CEC Theses and Dissertations

Title

Cooperative Learning Vs The Lecture Method of Instruction At The Postsecondary Level: Outcomes Concerning Student's Anxiety, Attitude, And Achievement In Computer Classes

Date of Award

1993

Document Type

Dissertation

Degree Name

Doctor of Education (EdD)

Department

Center for Computer and Information Sciences

Advisor

John Kingsburry

Committee Member

Gerorge K. Fornshell

Committee Member

Dennis Guster

Committee Member

Edward Lieblein

Abstract

Educators, parents, and concerned citizens have always taken a special interest in education and the outcomes thereof.This interest, however, started mushrooming in the 1960s (Keefe, 1987; Sharan, 1990). During this time research centered on various instructional methods. Much of this research tended to use cooperative learning as an instructional method. David and Roger Johnson and Robert Slavin have been very active in cooperative learning research and its implementation. For the most part, cooperative learning research has been directed toward the elementary and secondary levels of education. These studies have shown positive results regarding student achievement, race, and social relationships, mainstreaming, and other positive student reactions.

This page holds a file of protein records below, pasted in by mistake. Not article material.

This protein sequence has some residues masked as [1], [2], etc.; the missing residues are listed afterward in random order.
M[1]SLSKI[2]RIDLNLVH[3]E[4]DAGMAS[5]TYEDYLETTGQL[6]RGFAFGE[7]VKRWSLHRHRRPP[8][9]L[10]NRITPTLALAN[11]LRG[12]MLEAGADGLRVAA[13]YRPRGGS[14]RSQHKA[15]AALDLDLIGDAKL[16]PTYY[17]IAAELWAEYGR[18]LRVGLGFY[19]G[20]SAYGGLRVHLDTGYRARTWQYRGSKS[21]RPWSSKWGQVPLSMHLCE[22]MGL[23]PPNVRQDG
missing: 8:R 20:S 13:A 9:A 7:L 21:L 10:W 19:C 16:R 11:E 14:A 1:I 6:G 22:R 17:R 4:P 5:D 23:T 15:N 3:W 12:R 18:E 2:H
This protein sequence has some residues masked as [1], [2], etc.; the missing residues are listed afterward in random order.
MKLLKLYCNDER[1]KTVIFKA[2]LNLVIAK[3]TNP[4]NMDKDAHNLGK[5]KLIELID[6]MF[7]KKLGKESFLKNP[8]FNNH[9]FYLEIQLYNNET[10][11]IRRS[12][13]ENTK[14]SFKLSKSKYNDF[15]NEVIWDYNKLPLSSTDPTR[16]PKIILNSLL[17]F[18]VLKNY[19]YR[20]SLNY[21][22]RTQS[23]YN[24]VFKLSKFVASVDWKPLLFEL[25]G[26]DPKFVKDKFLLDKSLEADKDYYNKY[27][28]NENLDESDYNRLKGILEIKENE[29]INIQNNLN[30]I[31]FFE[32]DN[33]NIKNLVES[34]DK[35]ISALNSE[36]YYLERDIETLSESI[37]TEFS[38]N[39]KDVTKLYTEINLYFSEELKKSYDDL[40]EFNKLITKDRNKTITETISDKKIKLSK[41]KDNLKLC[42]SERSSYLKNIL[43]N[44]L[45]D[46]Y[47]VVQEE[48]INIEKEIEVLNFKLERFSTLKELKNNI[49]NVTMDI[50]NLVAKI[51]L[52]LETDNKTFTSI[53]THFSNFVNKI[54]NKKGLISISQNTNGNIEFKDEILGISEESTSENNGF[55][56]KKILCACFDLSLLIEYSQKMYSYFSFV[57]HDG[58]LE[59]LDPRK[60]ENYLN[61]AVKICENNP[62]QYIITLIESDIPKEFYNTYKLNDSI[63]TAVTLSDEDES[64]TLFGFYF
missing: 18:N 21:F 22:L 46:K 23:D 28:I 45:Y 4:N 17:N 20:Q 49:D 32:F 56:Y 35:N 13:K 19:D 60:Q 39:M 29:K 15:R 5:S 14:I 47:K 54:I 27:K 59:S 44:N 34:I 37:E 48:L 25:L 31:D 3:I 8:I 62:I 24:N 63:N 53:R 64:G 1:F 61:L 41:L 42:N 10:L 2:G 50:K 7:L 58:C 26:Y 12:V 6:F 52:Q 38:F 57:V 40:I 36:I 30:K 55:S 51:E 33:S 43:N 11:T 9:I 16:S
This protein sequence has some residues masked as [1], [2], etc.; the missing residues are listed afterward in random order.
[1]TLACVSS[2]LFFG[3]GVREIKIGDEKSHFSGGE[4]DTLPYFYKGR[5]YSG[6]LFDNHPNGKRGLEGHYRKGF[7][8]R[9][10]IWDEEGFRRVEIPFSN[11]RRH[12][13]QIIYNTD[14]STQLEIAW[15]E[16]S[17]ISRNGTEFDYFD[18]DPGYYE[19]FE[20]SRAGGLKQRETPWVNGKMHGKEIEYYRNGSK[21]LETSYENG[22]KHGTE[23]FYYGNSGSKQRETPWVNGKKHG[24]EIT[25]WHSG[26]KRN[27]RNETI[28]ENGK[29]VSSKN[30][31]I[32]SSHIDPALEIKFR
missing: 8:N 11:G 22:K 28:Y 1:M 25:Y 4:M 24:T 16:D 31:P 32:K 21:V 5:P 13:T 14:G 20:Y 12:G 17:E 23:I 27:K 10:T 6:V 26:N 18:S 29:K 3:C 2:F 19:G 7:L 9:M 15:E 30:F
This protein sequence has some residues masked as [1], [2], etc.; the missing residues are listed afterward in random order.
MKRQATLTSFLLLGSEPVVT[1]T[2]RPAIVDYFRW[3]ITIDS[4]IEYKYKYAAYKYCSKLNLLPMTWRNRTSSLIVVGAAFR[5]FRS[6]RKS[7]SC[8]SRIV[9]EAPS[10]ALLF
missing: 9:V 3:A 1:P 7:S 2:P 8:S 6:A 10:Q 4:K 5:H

The major purpose of this study was to investigate cooperative learning as an instructional strategy at the college level. Measurements were made involving achievement, computer anxiety, attitude toward Computer Science, and the relationship between a student's field independent/dependent nature and achievement, Attitude was measured using the Purdue Master Attitude Scale, while anxiety was measured using the Test Attitude Inventory-Worry Scale. Achievement was measured from the scores on written tests, performance tests, and quizzes. Lastly, field independence was calculated from the score that each student obtained on the Group Embedded Figures Test.

The subjects consisted of students enrolled in two general education classes and two database software classes. Anxiety, attitude, and the student's field independent or field dependent nature played no role in a student's overall achievement in any of the classes. The general education students taught via cooperative learning had statistically higher achievements than did the students who were taught using the lecture method of instruction. The achievements of the students in the database classes, were slightly higher in the class taught using cooperative learning. However, the differences in achievement between the two classes could not be substantiated statistically.

The conclusions, findings and recommendations for further research are presented. in summary, cooperative learning helped general education students in overall achievement, while at the same time it did not adversely affect the vast majority of the other students.

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